We offer our clients a gift package for taking photos of their albums and posting them on their own social media pages. Sure, it’s always great to see your clients sharing their pictures on their social media platforms. Imagine having your clients showing off their wedding photos along with the album and the printed photos inside. This not only creates an interest in your photography to the friends and family of your clients, but it also helps to make it known just how impressive the final product looks and how happy they are with it. Create an incentive to have your clients help promote your work and your brand. Showing off the album and the photos inside not only promotes your work but also what your brand is all about.



I hope this helps, and most of all I hope it makes sense. It’s difficult for me at times to put such a detailed and planned out branding plan into words when it’s much easier explained in person. It’s because of the successes I’ve seen as a studio owner and the amount of growth in such a short period of time that I started teaching workshops rather than trying to explain things in a short article like this. This was a topic that I discussed in even further detail at my Savannah Workshop. In 2019, I have no doubts that we will sell over 100 albums, with 75% or more of those coming with purchased upgrades. If you are struggling with album sales, there’s nothing I can suggest more than taking the sales part out of it. If you’re good at sales, having the proper branding in place will only help make your life easier. If you aren’t, maybe rebranding is something to consider so that albums are a much bigger part of who you are as a company. Albums will start to sell themselves and you’ll never have to give a sales pitch about how good your albums are again.


With Our Brand New Life In Tow - Maternity Shoot

A couple months ago, a friend of mine who just also happens to be a past wedding client and photographer himself, Lance, reached out to me about a shoot idea he had been cooking up. Basically, he wanted to plan a creative shoot to capture a handful of maternity photos for him and his wife Lynne. They’re currently expecting their first child and I could tell right away that he had something pretty original in mind. The last shoot I had planned out with Lance was for his and Lynne’s first anniversary shoot a couple of years ago which also involved some pre-shoot planning.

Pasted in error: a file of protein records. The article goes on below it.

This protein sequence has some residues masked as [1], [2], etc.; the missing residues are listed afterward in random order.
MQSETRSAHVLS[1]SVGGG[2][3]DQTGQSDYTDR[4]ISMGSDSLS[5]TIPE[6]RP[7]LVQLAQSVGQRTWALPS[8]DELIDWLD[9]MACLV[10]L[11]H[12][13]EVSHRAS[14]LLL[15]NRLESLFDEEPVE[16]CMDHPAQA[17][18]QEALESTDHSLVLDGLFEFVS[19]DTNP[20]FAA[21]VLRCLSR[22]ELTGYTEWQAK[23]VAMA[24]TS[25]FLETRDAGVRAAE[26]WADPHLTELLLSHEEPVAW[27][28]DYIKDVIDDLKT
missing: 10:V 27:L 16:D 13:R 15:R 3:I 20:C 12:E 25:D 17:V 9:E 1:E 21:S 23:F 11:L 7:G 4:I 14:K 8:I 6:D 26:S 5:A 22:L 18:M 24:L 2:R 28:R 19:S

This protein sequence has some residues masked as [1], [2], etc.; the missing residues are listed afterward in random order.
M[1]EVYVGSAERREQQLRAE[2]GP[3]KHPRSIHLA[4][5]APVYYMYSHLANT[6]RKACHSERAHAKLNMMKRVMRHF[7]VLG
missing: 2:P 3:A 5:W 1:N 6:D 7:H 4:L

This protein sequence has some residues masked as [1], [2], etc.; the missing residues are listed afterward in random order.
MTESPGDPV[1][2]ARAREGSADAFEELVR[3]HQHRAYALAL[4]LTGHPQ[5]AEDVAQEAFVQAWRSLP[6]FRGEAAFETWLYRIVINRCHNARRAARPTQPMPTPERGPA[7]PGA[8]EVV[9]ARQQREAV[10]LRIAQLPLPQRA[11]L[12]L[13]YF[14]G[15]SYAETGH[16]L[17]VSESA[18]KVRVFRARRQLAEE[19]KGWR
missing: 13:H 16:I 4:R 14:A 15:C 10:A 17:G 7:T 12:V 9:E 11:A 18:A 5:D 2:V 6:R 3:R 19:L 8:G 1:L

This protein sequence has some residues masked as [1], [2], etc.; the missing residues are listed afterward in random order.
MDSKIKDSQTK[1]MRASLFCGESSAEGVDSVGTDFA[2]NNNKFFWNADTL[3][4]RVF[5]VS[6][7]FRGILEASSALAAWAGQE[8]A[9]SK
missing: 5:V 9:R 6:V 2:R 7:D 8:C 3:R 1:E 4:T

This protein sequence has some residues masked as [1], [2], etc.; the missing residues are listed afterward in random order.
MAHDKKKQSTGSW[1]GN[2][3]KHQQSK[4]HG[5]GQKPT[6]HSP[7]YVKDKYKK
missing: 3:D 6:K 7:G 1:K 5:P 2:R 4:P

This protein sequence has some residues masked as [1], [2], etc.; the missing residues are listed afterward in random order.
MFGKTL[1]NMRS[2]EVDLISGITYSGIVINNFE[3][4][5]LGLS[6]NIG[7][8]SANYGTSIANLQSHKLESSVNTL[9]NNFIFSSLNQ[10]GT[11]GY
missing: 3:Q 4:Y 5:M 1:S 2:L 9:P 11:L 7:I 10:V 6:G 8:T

Engagement Shoot in 2014

Wedding photo from 2015

Knowing that Lynne wouldn’t want a typical maternity shoot, I knew Lance wouldn’t be coming to me unless he had something pretty special in mind. Well, he did, and even though we both almost lost a few toes during the shoot, it came out exactly how he wanted. The shot below is from their first year anniversary shoot, but scroll down to read about the maternity shoot and the meaning behind it. I copied it directly out of his email to show you exactly how he explained his thought process and what he had envisioned for the final product. Of course, once I heard it… I loved it.

First Year Anniversary Shoot in 2016

First Year Anniversary Shoot in 2016


So for a while Lynne and I have talked about having this shoot inspired by another song from another band we listen to. "Bayside" is the band and the song is titled "landing feet first". 

The lyrics from the verse we are referencing go as follows...

"I've considered what I'd be like 
if the ocean poured in from both of the coasts
And we set sail to find out
Just where our boat would go

But I don't think that I'd want to know
Cuz it would just make time
So I could see your smile
With our brand new life in tow"

Lance explaining how he envisioned the actual shoot going and the look he was interested in pulling off.


The look I’m thinking of isn’t quite “fugitives on the run”, or “post apocalypse” or anything like that. Something with maybe a carney or great depression kind of feel to it. I'd like to pick up some old leather or worn cloth luggage or trunks off of Craigslist/Facebook marketplace for cheap. Have them placed out of focus either next to us, in front of us or the boat, etc that's maybe in frame but not the center of attention.